Let’s Talk About Resource Guarding

A brown and white dog growls at the camera

Recently I saw in a dog trainer’s facebook group a discussion surrounding the causes of resource guarding. One poster stated in that discussion:
“Resource guarding usually stems from an insecure unstable temperament”

I have seen similar sentiments across the internet at various times throughout my career and I have to tell you that it always grinds my gears a bit. Enough that I felt it prudent to write a blog post about this very misunderstood behavior. In this post I will describe what resource guarding is, why dogs do it, and effective approaches for prevention.

Let’s start with defining resource guarding. According to a study published in the journal “Frontiers of Animal Science”, resource guarding is defined as “the use of avoidance, threatening, or aggressive behaviors by a dog to retain control of food or non-food items(furniture, toys, etc)  in the presence of a person or other animal.”

A brown and white dog growls at the camera

Why do dogs resource guard?

It is completely natural for a dog to guard their resources. In a dog’s eyes, possession is 9/10ths of the law. In fact, humans do it too! How would you like it if you were eating and someone came and just took food off your plate and ate it? Or maybe you were playing on your brand new iPhone and someone came, yanked it out of your hand and ran away?

It is a completely normal and natural behavior to protect valuable resources. Humans use home security systems, locks on doors, and so on and so forth. 

There is certainly a genetic component to resource guarding. Some breeds, specifically guardian breeds, tend to be more prone to it. This behavior, although a negative in a human’s eyes, is what makes those dogs good at what they do.

I have a dog named Abeni(pronounced ah-been-ee). She is a breed called an Azawakh. Azawakh are from Africa where they are used by various nomadic tribes as general camp dogs, and guardians. I had to work much harder with Abeni to prevent her resource guarding than I did any of my other dogs. That same trait though would make her extremely good at her job if she were doing what the breed was originally intended to do!

Some other examples of breeds that have been used to guard are German Shepherds, Dobermans, and Rottweilers. 

This all being said, resource guarding is normal, especially between dogs. However, even though it is normal, it is not a behavior we like to see in pet dogs and can quickly become problematic in many homes.

How do we prevent Resource Guarding?

Have you ever heard the saying “an ounce of prevention is worth a pound of cure?”. Prevention is the best ammunition we have to keep resource guarding from happening. If you have a young puppy at home, start now! Trading items is my favorite way to prevent resource guarding. The key is to always trade for either the same value item or give the dog a higher value item than what they currently have.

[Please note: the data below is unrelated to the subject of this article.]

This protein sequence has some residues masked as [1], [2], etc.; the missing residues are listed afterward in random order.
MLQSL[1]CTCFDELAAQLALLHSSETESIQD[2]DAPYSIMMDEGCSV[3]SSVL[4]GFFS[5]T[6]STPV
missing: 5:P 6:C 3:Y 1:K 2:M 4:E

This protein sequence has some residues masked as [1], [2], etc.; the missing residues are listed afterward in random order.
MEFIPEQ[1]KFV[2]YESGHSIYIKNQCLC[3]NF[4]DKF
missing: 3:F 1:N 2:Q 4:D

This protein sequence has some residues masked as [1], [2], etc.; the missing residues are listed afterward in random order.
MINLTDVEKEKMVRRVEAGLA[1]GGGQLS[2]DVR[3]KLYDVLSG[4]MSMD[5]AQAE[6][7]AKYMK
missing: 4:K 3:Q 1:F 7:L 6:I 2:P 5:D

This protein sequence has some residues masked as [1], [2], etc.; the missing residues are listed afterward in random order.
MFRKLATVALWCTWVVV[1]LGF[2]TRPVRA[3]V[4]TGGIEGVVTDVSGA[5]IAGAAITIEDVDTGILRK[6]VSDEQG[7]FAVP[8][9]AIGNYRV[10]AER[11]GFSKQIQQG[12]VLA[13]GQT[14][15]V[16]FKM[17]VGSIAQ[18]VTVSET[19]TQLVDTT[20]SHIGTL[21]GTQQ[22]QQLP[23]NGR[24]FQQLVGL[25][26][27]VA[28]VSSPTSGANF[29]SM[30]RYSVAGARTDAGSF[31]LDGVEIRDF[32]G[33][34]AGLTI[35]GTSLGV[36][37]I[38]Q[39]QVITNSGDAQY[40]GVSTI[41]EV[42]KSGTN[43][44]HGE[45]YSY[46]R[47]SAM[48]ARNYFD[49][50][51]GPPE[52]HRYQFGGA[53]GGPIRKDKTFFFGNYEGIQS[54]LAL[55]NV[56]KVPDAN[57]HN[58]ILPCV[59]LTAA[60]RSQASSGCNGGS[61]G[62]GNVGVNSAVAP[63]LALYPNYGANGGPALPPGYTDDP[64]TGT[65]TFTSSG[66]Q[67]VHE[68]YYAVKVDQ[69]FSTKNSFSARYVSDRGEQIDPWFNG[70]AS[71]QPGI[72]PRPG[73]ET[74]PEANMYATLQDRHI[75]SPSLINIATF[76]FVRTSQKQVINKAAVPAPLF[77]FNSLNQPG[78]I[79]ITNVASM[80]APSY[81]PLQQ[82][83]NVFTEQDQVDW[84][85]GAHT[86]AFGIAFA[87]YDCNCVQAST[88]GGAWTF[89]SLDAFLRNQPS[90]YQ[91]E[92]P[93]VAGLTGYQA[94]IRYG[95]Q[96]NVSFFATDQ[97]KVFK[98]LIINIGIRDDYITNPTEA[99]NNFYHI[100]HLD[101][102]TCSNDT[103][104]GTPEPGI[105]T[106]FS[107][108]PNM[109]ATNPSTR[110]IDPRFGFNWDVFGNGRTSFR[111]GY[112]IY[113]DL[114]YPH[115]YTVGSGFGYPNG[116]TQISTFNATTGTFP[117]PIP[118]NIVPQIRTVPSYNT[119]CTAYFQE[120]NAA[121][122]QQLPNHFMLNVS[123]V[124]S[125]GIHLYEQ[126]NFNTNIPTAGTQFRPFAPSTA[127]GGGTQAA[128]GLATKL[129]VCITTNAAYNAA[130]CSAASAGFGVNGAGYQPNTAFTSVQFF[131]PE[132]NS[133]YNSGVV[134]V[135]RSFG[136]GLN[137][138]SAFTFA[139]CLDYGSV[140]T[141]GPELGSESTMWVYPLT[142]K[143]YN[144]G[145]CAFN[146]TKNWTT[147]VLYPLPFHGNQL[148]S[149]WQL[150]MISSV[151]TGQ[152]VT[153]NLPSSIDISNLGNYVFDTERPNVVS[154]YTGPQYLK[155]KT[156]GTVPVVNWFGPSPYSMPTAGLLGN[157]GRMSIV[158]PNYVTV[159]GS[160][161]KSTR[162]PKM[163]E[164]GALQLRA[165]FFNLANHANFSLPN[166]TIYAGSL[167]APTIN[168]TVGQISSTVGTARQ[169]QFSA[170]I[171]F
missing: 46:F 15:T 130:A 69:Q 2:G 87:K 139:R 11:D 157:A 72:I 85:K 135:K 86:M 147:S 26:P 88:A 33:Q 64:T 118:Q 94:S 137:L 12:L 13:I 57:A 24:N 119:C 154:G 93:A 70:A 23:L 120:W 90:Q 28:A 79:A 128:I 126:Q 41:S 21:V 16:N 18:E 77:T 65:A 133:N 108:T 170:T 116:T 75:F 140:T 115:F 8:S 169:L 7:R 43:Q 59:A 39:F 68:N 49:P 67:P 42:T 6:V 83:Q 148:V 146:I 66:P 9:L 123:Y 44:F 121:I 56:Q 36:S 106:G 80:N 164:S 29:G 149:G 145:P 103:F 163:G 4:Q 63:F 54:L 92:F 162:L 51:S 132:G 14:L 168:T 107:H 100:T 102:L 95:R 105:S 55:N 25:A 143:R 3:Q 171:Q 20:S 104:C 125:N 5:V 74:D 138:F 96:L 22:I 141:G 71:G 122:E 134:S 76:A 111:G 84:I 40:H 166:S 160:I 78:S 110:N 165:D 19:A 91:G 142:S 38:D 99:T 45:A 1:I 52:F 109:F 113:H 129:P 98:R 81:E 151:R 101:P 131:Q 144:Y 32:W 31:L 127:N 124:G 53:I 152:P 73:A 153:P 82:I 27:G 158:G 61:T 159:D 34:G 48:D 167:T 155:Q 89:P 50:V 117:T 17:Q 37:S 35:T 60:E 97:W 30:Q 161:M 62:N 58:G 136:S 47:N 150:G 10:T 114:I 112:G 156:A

Lets use a little human analogy. Lets say you have a $10 bill. I walk up to you and I offer you a different $10 bill. You may be slightly confused as to why I’m doing that, but sure whatever, it’s the same value so you take it. A few minutes later, I walk up and I offer you a $20 bill in exchange for your $10 bill. “Golly gee! It’s my lucky day!” you think to yourself! You just made $10! After all, $20 is way better than $10. Later I walk up to you and offer you $5 in exchange for your $20. “Who are you kidding?” you think to yourself…”What are you trying to pull?”. You give me a side eye, and run away clutching your $10!

Do you see now what it’s like from a dog’s perspective when we try to take things from them? Or trade them items they don’t really care about? We want our dogs to feel GOOD about giving items up. We do not want to be creating feelings of conflict when we trade.

Alright so we’ve covered resource guarding from humans….but what about from other dogs?

Again…prevention. I would say 99% of the time that I’m called about resource guarding among two dogs, it’s a simple fix of changing the environment.

Dogs don’t need to eat together. Feed them in separate rooms. Feed in their crates if they have crates. Don’t leave food down all day to be guarded. Give high value items separately by only giving in crates or teach your dogs to have their items on their separate beds.

A few other pointers…

  • Don’t punish growling. If your dog is growling at you when you are approaching them to take something, you should take that warning seriously. Growling is how a dog communicates “back off!”. Get an item to trade with your dog if you need to take something away. 
  • Teach a cue to “leave it”, in case of an emergency. For instance, I can’t tell you how many times “leave it” has saved me when I’ve dropped a pill on the floor. 
  • You may have heard “put your hand in your dogs bowl so they learn to accept people touching and taking their food”. This is really dangerous advice and if anything is probably going to sensitize your dog to having their food items touched and make the issue entirely worse.
  • If your dog has severe resource guarding, work with a certified professional to resolve it.

    Still have questions or need help with your dog’s resource guarding? Contact me at rachel@scholarlydog.com with your questions.

My favorite self help resource for resource guarding is the book Mine! By Jean Donaldson. It is a comprehensive but simple step by step guide on addressing resource guarding behaviors.

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2 Responses

  1. Thank you. Awesome blog!I don’t have an issue with resource guarding but found the blog extremely informative.
    Thank you
    Deb Wagner

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